Original Research

The pros and cons of the implementation of a Chronic Care Model in European Rural Primary Care: the points of view of European Rural General Practitioners

AUTHORS

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Donata Kurpas1
MD, PhD, Professor *

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Ferdinando Petrazzuoli2
MD, PhD, Physician

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Katarzyna Szwamel3
MSc, PhD, Academic Teacher

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Jane Randall-Smith4
Executive Secretary

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Beata Blahova5
MD, General Practitioner

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Gindrovel Dumitra6
MD, PhD, Lecturer

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Kateřina Javorská7
MD, General Practitioner

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András Mohos8
MD, General Practitioner

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José Augusto Simões 9
MD, PhD, Professor

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Victoria Tkachenko 10
MD, PhD, Professor

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Jean-Baptiste Kern11
MD, General Practitioner, Internship Supervisor

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Carol Holland12
PhD, Professor

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Holly Gwyther13
MSc, PhD, Research Fellow

AFFILIATIONS

1 Department of Family Medicine, Wroclaw Medical University, Wroclaw, Poland; and European Rural and Isolated Practitioners Association (EURIPA)

2 Department of Clinical Sciences, Center for Primary Health Care Research, Lund University, Malmö, Sweden; and European Rural and Isolated Practitioners Association (EURIPA)

3 School of Medicine, Opole University, Opole, Poland

4 European Rural and Isolated Practitioners Association (EURIPA)

5 Faculty of Public Health, Slovak Medical University, Bratislava, Slovakia; and European Rural and Isolated Practitioners Association (EURIPA)

6 Romanian National Society of Family Medicine, Bucharest, Romania; Department of Family Medicine, University of Medicine and Pharmacy, Craiova, Romania; and European Rural and Isolated Practitioners Association (EURIPA)

7 Medical Faculty of Hradec Králové, Charles University, Hradec Králové, Czech Republic; and European Rural and Isolated Practitioners Association (EURIPA)

8 Department of Family Medicine, Faculty of Medicine, University of Szeged, Szeged, Hungary; and European Rural and Isolated Practitioners Association (EURIPA)

9 Department of Medical Sciences, Faculty of Health Sciences, University of Beira Interior, Covilhã, Portugal; and European Rural and Isolated Practitioners Association (EURIPA)

10 Department of Family Medicine, Institute of Family Medicine at Shupyk National Medical Academy of Postgraduate Education, Kiev, Ukraine; and European Rural and Isolated Practitioners Association (EURIPA)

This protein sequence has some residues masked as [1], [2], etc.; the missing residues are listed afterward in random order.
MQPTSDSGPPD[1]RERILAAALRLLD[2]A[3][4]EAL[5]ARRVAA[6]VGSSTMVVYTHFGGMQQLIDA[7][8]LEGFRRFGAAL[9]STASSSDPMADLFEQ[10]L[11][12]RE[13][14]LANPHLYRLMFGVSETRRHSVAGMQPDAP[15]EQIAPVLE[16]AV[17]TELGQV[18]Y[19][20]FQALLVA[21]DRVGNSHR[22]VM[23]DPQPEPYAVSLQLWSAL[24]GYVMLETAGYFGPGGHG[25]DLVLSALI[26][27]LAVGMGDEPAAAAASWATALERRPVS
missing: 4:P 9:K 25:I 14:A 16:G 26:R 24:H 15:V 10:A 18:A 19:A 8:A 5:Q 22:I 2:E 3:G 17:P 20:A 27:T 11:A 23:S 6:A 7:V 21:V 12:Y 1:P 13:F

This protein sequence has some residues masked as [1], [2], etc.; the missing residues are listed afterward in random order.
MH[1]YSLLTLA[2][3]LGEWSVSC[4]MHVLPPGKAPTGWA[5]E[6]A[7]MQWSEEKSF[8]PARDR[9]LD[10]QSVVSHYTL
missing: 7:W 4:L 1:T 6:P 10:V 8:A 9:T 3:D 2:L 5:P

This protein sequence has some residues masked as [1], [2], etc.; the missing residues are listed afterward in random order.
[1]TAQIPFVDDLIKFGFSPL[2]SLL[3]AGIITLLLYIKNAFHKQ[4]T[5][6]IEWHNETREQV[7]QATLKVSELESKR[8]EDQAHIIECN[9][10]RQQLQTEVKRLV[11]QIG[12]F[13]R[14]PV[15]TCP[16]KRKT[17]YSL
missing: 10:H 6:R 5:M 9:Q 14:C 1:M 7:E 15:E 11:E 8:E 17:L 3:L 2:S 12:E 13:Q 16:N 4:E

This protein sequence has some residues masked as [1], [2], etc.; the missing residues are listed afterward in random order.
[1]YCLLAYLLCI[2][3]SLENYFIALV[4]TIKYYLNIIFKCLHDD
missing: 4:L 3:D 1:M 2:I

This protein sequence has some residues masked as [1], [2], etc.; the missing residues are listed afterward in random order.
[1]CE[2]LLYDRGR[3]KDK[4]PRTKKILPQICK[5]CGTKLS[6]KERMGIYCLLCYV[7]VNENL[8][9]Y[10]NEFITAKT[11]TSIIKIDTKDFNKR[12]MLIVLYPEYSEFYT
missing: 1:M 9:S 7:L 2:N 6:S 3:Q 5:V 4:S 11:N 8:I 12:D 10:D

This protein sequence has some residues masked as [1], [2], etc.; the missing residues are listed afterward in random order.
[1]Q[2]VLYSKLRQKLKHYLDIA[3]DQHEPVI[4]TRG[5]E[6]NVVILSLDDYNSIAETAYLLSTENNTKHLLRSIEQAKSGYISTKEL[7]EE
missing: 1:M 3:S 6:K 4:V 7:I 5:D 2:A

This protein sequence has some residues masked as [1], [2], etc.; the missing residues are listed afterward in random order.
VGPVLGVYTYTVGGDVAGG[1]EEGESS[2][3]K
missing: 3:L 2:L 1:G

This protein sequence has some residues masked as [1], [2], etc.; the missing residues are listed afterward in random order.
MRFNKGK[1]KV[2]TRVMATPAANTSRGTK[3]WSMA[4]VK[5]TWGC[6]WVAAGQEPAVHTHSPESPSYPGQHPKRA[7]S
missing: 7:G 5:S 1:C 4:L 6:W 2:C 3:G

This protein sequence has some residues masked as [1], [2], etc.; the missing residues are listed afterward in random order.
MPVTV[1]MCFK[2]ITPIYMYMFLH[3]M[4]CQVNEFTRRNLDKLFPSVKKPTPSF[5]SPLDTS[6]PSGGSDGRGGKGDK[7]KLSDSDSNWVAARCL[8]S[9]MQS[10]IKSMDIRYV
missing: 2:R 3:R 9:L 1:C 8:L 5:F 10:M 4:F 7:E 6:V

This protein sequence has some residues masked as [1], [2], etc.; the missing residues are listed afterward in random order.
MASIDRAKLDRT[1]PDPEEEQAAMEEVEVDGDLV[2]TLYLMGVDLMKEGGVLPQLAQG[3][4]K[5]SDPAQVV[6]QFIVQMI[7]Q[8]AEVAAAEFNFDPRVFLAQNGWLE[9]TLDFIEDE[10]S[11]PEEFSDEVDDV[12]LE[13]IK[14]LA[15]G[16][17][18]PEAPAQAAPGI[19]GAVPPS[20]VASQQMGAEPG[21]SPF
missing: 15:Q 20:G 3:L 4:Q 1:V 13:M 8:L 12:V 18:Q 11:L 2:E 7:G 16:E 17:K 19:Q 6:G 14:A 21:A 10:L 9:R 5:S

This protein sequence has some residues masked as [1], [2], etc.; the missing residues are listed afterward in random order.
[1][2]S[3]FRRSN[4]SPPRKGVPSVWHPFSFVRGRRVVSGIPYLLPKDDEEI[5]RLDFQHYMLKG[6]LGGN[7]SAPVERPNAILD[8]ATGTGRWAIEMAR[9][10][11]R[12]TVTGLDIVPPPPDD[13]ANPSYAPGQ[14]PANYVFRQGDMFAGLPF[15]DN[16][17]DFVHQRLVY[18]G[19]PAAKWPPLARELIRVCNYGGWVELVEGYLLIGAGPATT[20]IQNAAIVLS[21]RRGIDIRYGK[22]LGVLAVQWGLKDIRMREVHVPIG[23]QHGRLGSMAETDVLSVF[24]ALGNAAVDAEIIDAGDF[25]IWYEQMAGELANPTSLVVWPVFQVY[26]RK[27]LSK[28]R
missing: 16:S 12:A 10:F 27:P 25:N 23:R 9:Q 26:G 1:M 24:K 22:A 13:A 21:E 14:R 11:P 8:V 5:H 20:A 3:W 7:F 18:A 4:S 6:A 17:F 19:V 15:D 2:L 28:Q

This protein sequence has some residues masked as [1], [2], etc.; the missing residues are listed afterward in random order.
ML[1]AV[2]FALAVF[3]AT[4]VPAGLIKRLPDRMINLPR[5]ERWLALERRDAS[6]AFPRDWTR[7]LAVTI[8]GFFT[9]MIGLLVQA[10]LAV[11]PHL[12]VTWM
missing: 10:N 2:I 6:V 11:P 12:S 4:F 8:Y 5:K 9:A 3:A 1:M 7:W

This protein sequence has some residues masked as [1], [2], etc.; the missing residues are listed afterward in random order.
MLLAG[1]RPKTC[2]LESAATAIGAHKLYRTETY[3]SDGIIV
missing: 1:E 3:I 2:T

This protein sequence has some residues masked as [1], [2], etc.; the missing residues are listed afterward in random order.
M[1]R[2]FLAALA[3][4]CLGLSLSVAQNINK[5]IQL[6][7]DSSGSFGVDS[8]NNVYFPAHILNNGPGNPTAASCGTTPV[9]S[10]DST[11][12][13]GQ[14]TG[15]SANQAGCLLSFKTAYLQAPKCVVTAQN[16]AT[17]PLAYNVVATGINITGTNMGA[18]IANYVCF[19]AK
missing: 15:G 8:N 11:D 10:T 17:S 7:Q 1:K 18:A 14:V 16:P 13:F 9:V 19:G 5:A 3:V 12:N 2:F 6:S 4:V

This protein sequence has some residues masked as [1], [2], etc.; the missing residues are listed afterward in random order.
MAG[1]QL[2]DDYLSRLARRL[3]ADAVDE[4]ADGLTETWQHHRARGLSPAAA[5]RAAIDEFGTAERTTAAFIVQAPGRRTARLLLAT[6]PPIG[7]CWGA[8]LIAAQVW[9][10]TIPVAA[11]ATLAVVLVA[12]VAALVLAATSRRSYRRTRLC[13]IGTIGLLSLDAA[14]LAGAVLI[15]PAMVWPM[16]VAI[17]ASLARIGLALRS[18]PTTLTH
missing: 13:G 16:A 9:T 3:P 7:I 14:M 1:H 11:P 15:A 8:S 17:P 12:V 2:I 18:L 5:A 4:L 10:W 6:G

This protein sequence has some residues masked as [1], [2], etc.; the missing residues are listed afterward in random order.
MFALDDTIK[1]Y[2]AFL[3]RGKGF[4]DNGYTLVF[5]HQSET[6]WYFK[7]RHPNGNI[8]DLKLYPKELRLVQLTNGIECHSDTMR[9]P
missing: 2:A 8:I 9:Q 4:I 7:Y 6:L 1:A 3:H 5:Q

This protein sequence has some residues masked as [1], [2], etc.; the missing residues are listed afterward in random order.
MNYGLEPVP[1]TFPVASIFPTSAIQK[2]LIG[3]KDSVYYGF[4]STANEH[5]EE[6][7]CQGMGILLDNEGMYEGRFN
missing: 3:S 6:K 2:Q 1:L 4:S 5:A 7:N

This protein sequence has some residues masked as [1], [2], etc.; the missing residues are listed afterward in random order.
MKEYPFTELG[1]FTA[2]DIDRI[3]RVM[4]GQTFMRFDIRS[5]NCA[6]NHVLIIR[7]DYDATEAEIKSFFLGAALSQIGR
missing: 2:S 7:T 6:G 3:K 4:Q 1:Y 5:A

11 General Practice Department, Faculty of Medicine, Université Grenoble Alpes, Grenoble, France; and European Rural and Isolated Practitioners Association (EURIPA)

12 Centre for Ageing Research, Lancaster University, Lancaster, UK

13 Centre for Ageing Research, Lancaster University, Lancaster, UK; and Institute of Applied Health Research, University of Birmingham, Edgbaston, Birmingham, UK

ACCEPTED: 24 June 2021


early abstract:

Objective: This paper describes the views of European Rural General Practitioners regarding the strengths, weaknesses, opportunities, and threats of the implementation of a Chronic Care Model (CCM) in European Rural Primary Care.
Design: A mixed-method, online survey.  Data were collected between May and December 2017.  Categorical data were analysed using descriptive methods while free text responses were analysed using qualitative methods.
Setting: Rural primary care in nine European countries (including Central and Eastern Europe).
Participants: 227 General Practitioners
Main outcomes measures: Respondents’ evaluations of a chronic care model in their rural healthcare settings in terms of Strengths, Weaknesses, Opportunities and Threats.
Results: The SWOT analysis revealed that the expertise of healthcare professionals and the strength of relationships and communications between professionals, caregivers and patients are positive components of the CCM system. However, ensuring adequate staffing levels and staff competency are issues that would need to be addressed. Opportunities included the need to enable patients to participate in decision making by ensuring adequate health literacy.
Conclusion: The chronic care model could certainly have benefits for healthcare in rural settings but staffing levels and staff competency would need to be addressed before implementation of CCM in such settings. Improving health literacy amongst patients and their carers will be essential to ensure their full participation in the implementation of a successful CCM.